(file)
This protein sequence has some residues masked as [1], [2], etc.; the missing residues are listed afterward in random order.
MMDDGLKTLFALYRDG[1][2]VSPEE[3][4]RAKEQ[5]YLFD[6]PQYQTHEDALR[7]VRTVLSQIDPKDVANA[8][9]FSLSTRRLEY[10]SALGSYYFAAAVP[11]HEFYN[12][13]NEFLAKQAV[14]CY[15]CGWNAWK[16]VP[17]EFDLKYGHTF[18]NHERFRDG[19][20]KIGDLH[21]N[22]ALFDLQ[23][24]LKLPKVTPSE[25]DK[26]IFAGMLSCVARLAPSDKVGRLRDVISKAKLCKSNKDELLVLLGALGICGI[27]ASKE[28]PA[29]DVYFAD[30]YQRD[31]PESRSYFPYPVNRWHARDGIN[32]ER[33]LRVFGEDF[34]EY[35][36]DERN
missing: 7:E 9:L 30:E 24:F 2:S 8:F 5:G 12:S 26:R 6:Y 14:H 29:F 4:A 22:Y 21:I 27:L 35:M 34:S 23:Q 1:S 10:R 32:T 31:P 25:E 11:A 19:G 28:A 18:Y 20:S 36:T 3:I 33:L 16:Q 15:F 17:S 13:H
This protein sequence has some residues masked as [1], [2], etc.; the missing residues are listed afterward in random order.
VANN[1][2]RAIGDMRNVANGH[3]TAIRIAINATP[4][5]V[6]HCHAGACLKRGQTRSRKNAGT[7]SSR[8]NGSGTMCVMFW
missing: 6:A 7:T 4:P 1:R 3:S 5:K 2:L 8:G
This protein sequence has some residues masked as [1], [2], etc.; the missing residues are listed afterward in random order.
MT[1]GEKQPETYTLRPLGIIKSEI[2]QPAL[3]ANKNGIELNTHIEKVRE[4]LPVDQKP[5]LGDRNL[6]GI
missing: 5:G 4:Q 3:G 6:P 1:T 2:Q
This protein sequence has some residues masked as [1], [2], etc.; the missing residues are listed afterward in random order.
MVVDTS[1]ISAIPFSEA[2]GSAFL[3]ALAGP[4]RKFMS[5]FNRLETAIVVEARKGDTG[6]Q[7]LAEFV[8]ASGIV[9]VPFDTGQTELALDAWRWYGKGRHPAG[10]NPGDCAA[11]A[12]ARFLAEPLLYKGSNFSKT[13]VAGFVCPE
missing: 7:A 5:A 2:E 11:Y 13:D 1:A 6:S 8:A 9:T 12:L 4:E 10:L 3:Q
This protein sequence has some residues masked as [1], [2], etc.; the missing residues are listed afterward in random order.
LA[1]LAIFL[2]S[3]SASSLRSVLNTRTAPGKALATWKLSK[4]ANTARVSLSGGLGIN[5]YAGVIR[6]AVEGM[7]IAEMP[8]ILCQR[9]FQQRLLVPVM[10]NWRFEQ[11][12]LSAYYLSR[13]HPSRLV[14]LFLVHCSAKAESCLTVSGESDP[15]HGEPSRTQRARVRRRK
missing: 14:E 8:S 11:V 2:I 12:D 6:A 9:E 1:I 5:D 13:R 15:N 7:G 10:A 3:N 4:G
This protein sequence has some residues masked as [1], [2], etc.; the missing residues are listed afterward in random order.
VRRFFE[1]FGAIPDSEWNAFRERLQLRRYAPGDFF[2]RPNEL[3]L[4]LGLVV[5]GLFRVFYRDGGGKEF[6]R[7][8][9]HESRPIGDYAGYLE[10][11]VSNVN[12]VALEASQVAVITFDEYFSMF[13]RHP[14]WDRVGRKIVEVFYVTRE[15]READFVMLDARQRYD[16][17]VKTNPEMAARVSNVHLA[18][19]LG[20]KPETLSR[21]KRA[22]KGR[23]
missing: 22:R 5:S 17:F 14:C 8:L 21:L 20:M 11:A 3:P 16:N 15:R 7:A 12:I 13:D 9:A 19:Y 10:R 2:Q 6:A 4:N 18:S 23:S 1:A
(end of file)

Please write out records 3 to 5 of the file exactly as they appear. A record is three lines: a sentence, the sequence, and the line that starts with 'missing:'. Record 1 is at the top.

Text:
This protein sequence has some residues masked as [1], [2], etc.; the missing residues are listed afterward in random order.
MT[1]GEKQPETYTLRPLGIIKSEI[2]QPAL[3]ANKNGIELNTHIEKVRE[4]LPVDQKP[5]LGDRNL[6]GI
missing: 5:G 4:Q 3:G 6:P 1:T 2:Q
This protein sequence has some residues masked as [1], [2], etc.; the missing residues are listed afterward in random order.
MVVDTS[1]ISAIPFSEA[2]GSAFL[3]ALAGP[4]RKFMS[5]FNRLETAIVVEARKGDTG[6]Q[7]LAEFV[8]ASGIV[9]VPFDTGQTELALDAWRWYGKGRHPAG[10]NPGDCAA[11]A[12]ARFLAEPLLYKGSNFSKT[13]VAGFVCPE
missing: 7:A 5:A 2:E 11:Y 13:D 1:A 6:S 8:A 9:T 12:L 4:E 10:L 3:Q
This protein sequence has some residues masked as [1], [2], etc.; the missing residues are listed afterward in random order.
LA[1]LAIFL[2]S[3]SASSLRSVLNTRTAPGKALATWKLSK[4]ANTARVSLSGGLGIN[5]YAGVIR[6]AVEGM[7]IAEMP[8]ILCQR[9]FQQRLLVPVM[10]NWRFEQ[11][12]LSAYYLSR[13]HPSRLV[14]LFLVHCSAKAESCLTVSGESDP[15]HGEPSRTQRARVRRRK
missing: 14:E 8:S 11:V 2:I 12:D 6:A 9:E 1:I 5:D 13:R 15:N 7:G 10:A 3:N 4:G